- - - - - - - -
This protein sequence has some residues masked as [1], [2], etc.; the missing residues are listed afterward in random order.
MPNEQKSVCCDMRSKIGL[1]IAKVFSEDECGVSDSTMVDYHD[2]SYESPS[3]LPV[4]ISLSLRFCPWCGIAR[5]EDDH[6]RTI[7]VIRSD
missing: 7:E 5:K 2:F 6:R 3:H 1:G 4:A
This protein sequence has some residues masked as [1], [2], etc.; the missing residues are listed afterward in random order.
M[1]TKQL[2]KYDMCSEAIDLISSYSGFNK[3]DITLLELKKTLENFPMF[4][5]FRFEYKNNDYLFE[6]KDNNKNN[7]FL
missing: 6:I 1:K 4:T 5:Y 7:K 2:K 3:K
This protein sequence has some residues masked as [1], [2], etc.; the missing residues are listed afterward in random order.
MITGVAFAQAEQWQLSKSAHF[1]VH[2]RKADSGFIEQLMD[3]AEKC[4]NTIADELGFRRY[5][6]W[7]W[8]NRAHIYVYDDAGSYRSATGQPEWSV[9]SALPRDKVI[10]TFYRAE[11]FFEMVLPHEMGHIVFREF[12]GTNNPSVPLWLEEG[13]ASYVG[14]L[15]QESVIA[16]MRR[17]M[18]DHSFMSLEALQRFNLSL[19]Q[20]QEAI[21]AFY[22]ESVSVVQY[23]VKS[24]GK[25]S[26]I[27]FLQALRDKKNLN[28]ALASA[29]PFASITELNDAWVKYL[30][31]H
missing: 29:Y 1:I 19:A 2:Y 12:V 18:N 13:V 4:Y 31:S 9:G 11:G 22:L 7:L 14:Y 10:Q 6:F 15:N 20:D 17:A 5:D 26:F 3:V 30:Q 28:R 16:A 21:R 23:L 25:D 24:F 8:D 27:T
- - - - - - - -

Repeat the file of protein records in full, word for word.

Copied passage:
This protein sequence has some residues masked as [1], [2], etc.; the missing residues are listed afterward in random order.
MPNEQKSVCCDMRSKIGL[1]IAKVFSEDECGVSDSTMVDYHD[2]SYESPS[3]LPV[4]ISLSLRFCPWCGIAR[5]EDDH[6]RTI[7]VIRSD
missing: 7:E 5:K 2:F 6:R 3:H 1:G 4:A
This protein sequence has some residues masked as [1], [2], etc.; the missing residues are listed afterward in random order.
M[1]TKQL[2]KYDMCSEAIDLISSYSGFNK[3]DITLLELKKTLENFPMF[4][5]FRFEYKNNDYLFE[6]KDNNKNN[7]FL
missing: 6:I 1:K 4:T 5:Y 7:K 2:K 3:K
This protein sequence has some residues masked as [1], [2], etc.; the missing residues are listed afterward in random order.
MITGVAFAQAEQWQLSKSAHF[1]VH[2]RKADSGFIEQLMD[3]AEKC[4]NTIADELGFRRY[5][6]W[7]W[8]NRAHIYVYDDAGSYRSATGQPEWSV[9]SALPRDKVI[10]TFYRAE[11]FFEMVLPHEMGHIVFREF[12]GTNNPSVPLWLEEG[13]ASYVG[14]L[15]QESVIA[16]MRR[17]M[18]DHSFMSLEALQRFNLSL[19]Q[20]QEAI[21]AFY[22]ESVSVVQY[23]VKS[24]GK[25]S[26]I[27]FLQALRDKKNLN[28]ALASA[29]PFASITELNDAWVKYL[30][31]H
missing: 29:Y 1:I 19:A 2:Y 12:V 18:N 13:V 4:Y 31:S 9:G 11:G 22:L 7:L 14:Y 10:Q 6:F 15:N 20:D 17:A 5:D 26:F 3:V 30:Q 28:R 16:A 21:R 23:L 25:D 24:F 8:D 27:T